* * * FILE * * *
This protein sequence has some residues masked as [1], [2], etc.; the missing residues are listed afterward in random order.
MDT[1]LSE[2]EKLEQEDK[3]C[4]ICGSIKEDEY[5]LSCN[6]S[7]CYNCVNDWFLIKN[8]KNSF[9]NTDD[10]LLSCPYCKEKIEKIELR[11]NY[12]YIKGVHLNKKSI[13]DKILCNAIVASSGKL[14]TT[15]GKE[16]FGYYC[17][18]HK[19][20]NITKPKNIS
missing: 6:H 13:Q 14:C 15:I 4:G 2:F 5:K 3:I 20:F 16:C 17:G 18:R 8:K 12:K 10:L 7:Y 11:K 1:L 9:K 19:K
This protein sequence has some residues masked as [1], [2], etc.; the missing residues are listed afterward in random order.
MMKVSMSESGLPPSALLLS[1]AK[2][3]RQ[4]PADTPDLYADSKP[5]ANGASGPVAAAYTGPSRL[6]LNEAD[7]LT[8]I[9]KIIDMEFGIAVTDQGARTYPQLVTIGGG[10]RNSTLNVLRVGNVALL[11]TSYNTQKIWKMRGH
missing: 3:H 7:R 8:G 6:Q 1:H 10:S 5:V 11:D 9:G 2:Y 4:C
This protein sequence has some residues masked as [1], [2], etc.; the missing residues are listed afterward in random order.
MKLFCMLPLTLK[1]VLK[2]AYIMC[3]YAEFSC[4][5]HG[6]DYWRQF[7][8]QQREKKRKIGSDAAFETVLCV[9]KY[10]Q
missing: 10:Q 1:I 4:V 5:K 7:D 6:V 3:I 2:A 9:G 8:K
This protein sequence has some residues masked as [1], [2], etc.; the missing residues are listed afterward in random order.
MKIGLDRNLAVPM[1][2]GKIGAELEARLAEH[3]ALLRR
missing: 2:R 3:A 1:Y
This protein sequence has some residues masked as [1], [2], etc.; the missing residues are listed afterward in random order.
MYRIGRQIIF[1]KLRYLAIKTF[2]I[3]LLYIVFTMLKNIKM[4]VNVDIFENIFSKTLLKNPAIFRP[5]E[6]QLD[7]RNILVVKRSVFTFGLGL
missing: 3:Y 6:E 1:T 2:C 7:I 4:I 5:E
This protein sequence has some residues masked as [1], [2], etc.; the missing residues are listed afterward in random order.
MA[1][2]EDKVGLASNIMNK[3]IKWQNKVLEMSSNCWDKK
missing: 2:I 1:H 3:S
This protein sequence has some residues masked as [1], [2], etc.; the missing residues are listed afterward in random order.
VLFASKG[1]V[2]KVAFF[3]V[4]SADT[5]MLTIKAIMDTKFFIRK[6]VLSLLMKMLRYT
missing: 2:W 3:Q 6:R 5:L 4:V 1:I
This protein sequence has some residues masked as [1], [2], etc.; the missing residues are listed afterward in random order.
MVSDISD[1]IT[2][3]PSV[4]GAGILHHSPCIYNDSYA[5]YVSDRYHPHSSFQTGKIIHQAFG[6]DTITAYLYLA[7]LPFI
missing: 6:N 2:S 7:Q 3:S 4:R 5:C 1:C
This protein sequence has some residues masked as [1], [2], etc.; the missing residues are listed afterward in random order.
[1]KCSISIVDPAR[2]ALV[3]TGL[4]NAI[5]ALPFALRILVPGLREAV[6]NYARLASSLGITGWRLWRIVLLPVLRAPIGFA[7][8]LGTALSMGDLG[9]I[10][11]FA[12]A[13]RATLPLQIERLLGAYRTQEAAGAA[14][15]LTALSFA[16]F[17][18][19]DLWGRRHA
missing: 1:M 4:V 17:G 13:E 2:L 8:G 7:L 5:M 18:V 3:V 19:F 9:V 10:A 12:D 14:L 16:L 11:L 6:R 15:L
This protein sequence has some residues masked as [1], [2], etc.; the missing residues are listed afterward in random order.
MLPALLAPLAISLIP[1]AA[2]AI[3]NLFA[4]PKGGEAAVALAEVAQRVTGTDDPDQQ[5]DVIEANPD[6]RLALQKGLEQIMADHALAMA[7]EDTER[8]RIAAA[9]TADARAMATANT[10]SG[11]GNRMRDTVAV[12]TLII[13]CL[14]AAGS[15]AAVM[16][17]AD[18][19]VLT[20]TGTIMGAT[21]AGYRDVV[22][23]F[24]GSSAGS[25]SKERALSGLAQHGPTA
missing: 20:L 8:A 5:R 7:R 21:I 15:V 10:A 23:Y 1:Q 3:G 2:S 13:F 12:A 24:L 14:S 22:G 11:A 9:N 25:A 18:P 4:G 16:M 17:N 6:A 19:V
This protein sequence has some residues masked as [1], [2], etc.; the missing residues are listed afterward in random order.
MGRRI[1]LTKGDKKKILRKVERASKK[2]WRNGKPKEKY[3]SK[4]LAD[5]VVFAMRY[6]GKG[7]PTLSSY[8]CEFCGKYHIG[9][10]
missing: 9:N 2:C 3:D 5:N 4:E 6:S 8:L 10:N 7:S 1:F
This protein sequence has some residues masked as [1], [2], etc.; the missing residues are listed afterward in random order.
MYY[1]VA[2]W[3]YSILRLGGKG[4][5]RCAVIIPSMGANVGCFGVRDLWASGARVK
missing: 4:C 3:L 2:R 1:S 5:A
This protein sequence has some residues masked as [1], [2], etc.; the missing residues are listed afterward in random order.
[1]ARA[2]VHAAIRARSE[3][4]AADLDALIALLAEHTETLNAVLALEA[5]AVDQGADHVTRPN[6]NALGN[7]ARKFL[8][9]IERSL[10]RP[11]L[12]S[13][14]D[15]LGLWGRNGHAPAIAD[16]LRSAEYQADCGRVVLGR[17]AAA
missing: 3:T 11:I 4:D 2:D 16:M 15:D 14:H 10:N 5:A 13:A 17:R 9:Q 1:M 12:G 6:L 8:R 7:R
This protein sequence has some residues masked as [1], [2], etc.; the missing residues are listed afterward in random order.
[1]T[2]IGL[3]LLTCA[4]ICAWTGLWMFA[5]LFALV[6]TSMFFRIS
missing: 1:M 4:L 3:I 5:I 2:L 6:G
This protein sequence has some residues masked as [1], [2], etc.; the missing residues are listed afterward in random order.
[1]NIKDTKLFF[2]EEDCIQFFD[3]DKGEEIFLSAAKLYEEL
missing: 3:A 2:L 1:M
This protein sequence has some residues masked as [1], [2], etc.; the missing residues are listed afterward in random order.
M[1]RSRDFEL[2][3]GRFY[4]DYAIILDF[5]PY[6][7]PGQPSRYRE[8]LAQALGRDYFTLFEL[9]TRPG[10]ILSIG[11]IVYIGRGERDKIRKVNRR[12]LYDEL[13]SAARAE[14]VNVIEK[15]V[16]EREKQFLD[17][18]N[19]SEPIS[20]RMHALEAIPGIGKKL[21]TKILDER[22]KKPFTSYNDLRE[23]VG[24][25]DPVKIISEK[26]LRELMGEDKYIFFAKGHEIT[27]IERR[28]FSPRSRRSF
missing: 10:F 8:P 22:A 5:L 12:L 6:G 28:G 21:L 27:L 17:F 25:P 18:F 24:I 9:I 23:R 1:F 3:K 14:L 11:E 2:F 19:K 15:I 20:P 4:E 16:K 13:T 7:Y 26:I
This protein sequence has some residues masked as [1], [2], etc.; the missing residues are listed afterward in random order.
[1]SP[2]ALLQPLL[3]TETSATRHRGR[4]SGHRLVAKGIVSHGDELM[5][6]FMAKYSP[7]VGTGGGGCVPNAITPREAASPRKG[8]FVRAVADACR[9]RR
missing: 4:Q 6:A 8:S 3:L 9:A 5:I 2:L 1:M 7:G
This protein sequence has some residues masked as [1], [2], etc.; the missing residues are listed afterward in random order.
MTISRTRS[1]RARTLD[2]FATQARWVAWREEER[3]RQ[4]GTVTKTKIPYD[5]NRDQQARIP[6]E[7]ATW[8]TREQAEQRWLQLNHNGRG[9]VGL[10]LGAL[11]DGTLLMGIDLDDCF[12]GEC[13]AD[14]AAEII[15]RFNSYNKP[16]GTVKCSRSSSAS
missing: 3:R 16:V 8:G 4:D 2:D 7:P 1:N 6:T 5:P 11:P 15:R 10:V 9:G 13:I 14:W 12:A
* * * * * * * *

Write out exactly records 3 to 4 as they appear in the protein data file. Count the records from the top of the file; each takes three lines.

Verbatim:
This protein sequence has some residues masked as [1], [2], etc.; the missing residues are listed afterward in random order.
MKLFCMLPLTLK[1]VLK[2]AYIMC[3]YAEFSC[4][5]HG[6]DYWRQF[7][8]QQREKKRKIGSDAAFETVLCV[9]KY[10]Q
missing: 10:Q 1:I 4:V 5:K 7:D 6:V 3:I 2:A 9:G 8:K
This protein sequence has some residues masked as [1], [2], etc.; the missing residues are listed afterward in random order.
MKIGLDRNLAVPM[1][2]GKIGAELEARLAEH[3]ALLRR
missing: 2:R 3:A 1:Y